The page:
I started the process of making the series back in 2011 when I reread the diaries, while I was touring a film in Europe that I had just made, and I was reading it in my hotel room, in coffee shops alone. I was astonished to hear Andy talk about this person, Jed Jonson, who lived in his townhouse, and who he was having fights with. And then his lust for Jon Gould, and how passionate he was about pursuing him. These moments were like a revelation to me, I had not heard about Jon Gould at any point, and I had been following Andy since I was in high school, and read several books about him. Immediately I felt this is the new component of Andy’s story. I wanted to understand if I were to plot out the progress of these relationships, and the artwork that he made, what kind of connections one could draw to them. And so immediately I knew that the series would be a love story, but also that the diaries would become like a roadmap to decode Andy’s true self and his artwork.
Some Catholic circles now accept Warhol but it’s on the assertion that Andy may have been gay but he was celibate. How do you respond to that knowing what you know about his relationships?
The notion that queerness can be kept in check somehow with behavior that doesn’t include physical intimacy within the Catholic world and Catholic teachings is very sad. I’m Catholic, and I know that for me, it was a struggle to understand my identity as a bisexual man, while also trying to stay within the religious background that I grew up in going to Catholic school, until eighth grade. The other thing that is distressing about the idea that celibacy somehow changes Andy’s identity is that asexuality is also another category of sexuality, which is included in the LGBTQIA plus umbrella. And so, there’s also a stigma associated with that identity that is just part of a whole toxic mix of Catholic views on anything not heteronormative.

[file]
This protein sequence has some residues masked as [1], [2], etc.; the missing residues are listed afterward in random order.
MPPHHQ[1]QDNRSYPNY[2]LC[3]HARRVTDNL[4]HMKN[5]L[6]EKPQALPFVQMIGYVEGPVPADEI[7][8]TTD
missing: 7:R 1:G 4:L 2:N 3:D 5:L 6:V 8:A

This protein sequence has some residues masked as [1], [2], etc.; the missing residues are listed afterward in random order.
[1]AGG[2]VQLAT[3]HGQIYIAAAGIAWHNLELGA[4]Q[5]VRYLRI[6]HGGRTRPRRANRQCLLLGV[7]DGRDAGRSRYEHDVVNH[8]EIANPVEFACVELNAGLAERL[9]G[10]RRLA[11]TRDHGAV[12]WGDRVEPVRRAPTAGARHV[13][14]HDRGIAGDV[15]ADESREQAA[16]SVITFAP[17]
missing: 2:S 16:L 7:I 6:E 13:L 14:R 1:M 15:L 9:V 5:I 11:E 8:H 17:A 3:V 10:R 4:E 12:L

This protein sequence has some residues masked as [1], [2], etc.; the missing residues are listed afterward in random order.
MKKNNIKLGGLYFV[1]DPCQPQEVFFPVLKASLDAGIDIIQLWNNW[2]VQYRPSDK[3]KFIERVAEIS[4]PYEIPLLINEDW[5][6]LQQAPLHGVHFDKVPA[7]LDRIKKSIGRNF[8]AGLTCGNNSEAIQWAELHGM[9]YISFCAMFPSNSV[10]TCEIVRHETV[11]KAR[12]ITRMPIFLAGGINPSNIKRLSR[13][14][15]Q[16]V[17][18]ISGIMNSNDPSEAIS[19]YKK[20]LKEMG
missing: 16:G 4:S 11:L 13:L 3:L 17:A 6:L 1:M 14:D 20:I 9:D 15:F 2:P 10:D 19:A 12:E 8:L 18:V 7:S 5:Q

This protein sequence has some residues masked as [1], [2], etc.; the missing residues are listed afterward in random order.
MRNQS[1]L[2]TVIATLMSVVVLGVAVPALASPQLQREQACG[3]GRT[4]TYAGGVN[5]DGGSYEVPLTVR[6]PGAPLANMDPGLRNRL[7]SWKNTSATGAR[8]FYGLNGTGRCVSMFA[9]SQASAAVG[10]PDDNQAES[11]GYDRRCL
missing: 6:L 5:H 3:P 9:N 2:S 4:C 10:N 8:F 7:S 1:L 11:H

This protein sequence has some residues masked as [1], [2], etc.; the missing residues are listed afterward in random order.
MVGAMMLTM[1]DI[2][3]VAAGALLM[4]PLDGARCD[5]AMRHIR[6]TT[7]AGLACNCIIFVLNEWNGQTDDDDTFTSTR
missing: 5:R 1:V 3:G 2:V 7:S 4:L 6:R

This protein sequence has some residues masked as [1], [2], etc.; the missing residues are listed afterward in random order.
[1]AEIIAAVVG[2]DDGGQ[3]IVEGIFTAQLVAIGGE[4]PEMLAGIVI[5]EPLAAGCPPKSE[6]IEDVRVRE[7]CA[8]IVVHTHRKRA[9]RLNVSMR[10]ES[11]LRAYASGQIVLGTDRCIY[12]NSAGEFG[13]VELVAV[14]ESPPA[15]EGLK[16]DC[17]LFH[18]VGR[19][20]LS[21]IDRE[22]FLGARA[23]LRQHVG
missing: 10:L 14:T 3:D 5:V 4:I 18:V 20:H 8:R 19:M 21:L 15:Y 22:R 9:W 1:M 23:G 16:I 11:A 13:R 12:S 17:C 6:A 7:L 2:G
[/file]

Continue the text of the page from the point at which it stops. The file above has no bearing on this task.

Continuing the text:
What came first, the idea to recreate Andy’s voice with AI or the technology to do it?
I guess it was somewhere in the middle. I finished this movie “Page One” about the New York Times and that’s when I came up with the idea of doing another film that takes a novel way into a big mythic figure to understand them on a human level. So back in 2011, I was reading Andy’s diaries and that’s when I knew that I wanted to hear Andy’s voice not mediated by an actor or a narrator. But really feeling like it was Andy talking to you. At that point, I believe that there were some articles about Adobe having within the Pro Tools Suite some technology, but this is before the more complex approaches to deep fakes and things that emerged around 2016. When those started to develop … it made me feel like there would probably be an opportunity to make it happen.
Andy once said, “Machines have less problems. I’d like to be a machine …” And now he is.
Andy wanted to be a machine because it would perhaps be another form of armor to protect his very sensitive heart from the pain of living in a world that he felt like an outsider to, and did not accept him. He had himself made into a robot, he had himself made into a hologram. And so the idea of taking his words in the diaries, which are already of self-portrait-in-text, and making that auditory felt like a way to honor his artistic practice of using the mechanical to distance himself from the art objects.